Refugee Protection Division (RPD) Hearings 

Canadian government and the Immigration and Refugee Protection Act recognize that the refugee program is, first and foremost, about saving lives and offering protection to the displaced and persecuted.

To fulfill its international legal obligations with respect to refugees, Canada offers safe haven to persons with a well founded fear of persecution based on race, religion, nationality, political opinion or membership in a particular social group (such as abused women or gays and lesbians, to name a few) as well as those at risk of torture or cruel and unusual treatment or punishment.

Persons who fear persecution in their home country (or country of their habitual residence), in order to seek refugee protection, must first be outside of that country and must be unable or, due to a well founded fear, unwilling to avail themselves of the protection of that country (or return there).

A claim for refugee protection may be made in Canada at ports of entry or at inland offices at any time throughout the administrative or admissibility hearing process until a removal order is made.

Upon receiving a positive decision regarding a claim for refugee protection, a claimant is eligible to apply for permanent residence, family sponsorship and travel documents.

A claim for protection may also be made outside of Canada, at a Canadian Embassy or High Commission, under the Convention refugee abroad class and members of the Humanitarian-protected persons abroad class.

Changes to the Canadian Refugee System
In 2012, the Protecting Canada’s Immigration System Act (Bill C-31) and the Balanced Refugee Reform Act introduced two main changes to the landscape of the Canadian refugee system. Firstly, claimants arriving from countries of origin designated by a Minister as unlikely to produce refugees will have a difficult time proving their case. Secondly, refugee claimants arriving to Canada in groups of two or more could be, at Minister’s discretion, designated as “irregular arrivals”. According to the new legislation, designated foreign nationals who come as “irregular arrivals” face mandatory detention. If “irregular arrivals” are in fact determined to be refugees by the Immigration and Refugee Board, the new legislation also imposes a minimum five-year delay before they can apply to obtain permanent residence.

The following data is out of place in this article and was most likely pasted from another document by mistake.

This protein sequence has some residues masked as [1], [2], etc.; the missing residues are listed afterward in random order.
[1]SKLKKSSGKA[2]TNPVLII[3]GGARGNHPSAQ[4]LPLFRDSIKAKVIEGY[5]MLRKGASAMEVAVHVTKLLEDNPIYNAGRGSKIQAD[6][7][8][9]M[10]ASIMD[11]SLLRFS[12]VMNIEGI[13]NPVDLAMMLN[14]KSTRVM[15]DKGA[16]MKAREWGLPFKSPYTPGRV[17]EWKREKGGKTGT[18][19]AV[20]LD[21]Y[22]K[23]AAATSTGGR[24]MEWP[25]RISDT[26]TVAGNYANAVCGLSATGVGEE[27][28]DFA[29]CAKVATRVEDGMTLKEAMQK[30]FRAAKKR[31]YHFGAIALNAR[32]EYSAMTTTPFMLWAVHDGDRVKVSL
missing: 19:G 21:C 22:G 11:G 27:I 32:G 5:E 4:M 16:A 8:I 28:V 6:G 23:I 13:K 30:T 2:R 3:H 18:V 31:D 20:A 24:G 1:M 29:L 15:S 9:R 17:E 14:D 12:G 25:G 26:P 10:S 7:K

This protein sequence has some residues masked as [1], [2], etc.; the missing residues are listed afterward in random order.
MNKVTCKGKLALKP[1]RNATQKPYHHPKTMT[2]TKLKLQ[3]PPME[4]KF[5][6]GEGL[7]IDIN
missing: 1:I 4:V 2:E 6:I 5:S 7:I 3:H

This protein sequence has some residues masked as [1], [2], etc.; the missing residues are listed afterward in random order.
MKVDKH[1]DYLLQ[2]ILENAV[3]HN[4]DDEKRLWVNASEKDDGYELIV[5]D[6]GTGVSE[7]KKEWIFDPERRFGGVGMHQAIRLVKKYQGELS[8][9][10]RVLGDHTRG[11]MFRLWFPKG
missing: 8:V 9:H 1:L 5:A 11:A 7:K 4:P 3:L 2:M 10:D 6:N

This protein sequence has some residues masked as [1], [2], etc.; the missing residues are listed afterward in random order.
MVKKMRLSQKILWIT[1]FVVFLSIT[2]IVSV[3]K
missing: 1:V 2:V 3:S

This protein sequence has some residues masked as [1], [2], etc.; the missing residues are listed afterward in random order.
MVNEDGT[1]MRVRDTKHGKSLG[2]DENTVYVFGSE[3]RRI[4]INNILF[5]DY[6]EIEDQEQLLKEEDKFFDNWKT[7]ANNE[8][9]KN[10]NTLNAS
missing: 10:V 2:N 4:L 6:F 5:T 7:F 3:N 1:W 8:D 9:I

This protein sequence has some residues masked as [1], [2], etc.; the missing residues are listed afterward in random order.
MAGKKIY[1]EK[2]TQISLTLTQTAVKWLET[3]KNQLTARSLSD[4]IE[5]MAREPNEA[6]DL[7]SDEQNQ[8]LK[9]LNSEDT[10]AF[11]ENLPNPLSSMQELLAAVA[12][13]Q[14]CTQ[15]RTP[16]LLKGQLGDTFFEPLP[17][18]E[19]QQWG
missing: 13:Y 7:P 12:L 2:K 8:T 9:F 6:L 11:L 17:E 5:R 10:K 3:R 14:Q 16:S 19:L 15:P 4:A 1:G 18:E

The new legislation also imposes tighter timelines for refugee claimants to submit their claims. Claimants have 15 days to submit their Basis of Claim forms (if claiming at the port-of-entry) and 45-60 days to prepare for the hearing (depending on whether they come from a designated country). Even tighter timelines exist for the Refugee Appeal Division (RAD) in case a refugee claim is refused.

It is also important to consider whether filing of a Convention Refugee Claim is indeed the best option. Given the fact that most claims are now determined (or are supposed to be determined) within approx. 60 days and, if not successful, removal proceedings begin shortly thereafter, with no possibility of applying for either H&C or PRRA within the first 12 months after obtaining the negative decision, it is necessary to clearly determine the strength of a potential refugee claim and the realistic likelihood of success, relative to other options, such as the H&C application.

For all these reasons, and especially in light of the recent changes, it is imperative that an experienced immigration/refugee lawyer is sought immediately.